Story at a glance
- While there is not enough data for or against the vast majority of medicines, the panel warned against using the combination of hydroxychloroquine and azithromycin outside clinical trials.
- The recommendation was because of increased risk for heart problems.
- President Trump previously touted the potential of the combination to treat COVID-19.
A panel of experts convened by the U.S. National Institutes of Health (NIH) issued coronavirus treatment guidelines, recommending against the use of antimalaria drug hydroxychloroquine in combination with the antibiotic azithromycin outside clinical trials.
“The combination of hydroxychloroquine and azithromycin was associated with QTc prolongation in patients with COVID-19,” the panel said. QTc prolongation increases the risk of sudden cardiac death.
The recommendation comes after President Trump has repeatedly touted the use of the drugs on Twitter and during White House coronavirus task force briefings.
In a tweet in late March, Trump described the drug combination as having a “real chance to be one of the biggest game changers in the history of medicine.”
“I think it’s not a bad idea to do it, but that’s up to the doctors,” Trump said on April 1, adding “It’s going to have to be proven. It’s very early.”
The panel went on to say there was insufficient clinical data to recommend either for or against the use of hydroxychloroquine or chloroquine alone. The drugs have been used to treat malaria and, more recently, lupus and arthritis.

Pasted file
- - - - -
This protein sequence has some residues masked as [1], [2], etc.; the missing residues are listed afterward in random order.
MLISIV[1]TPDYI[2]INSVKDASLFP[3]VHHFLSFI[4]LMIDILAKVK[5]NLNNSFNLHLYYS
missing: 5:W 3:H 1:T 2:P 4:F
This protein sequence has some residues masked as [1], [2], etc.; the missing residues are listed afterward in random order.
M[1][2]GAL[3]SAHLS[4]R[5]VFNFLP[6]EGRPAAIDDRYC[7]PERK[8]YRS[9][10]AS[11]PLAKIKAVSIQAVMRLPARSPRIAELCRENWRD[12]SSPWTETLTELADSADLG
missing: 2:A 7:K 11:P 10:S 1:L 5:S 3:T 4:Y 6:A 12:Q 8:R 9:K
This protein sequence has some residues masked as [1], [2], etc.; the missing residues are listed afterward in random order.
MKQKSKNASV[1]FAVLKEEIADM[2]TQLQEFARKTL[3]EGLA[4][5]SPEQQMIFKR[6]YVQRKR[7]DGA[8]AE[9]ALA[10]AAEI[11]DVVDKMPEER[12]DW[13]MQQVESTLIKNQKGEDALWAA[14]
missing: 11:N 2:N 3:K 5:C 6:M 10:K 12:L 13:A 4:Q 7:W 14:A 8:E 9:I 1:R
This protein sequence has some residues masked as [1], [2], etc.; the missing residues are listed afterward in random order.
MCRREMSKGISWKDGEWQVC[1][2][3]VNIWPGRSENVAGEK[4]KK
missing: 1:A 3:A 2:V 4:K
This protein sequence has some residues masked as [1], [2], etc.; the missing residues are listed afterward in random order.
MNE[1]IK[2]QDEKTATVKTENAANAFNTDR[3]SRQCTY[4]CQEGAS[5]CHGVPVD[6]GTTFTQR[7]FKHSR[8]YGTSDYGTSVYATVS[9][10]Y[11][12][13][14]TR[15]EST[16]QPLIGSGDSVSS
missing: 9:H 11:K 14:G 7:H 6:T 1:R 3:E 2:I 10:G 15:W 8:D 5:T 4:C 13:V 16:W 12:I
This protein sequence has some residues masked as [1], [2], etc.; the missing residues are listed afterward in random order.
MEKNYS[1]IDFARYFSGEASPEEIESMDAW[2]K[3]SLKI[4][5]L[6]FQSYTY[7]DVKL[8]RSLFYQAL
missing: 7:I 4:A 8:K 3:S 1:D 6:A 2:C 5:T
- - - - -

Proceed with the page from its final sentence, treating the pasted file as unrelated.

“If chloroquine or hydroxychloroquine is used, clinicians should monitor the patient for adverse effects,” the group said.
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The panel, made up of dozens of doctors, pharmacy experts and government researchers and officials, produced the set of guidelines for physicians to use in treating patients infected with COVID-19.
The guidelines go on to recommend against the use of Lopinavir/ritonavir or other HIV protease inhibitors due to negative clinical trial data, and also recommended against using interferon because it appeared to make patients with SARS and MERS worse.
The panel concluded there was insufficient evidence to recommend any kind of treatment to prevent coronavirus infection, or to stop the progress of symptoms in those who were infectious, as there is not enough data for or against the vast majority of medicines.
The NIH said the guidelines will be updated as often as new peer-reviewed data is published.
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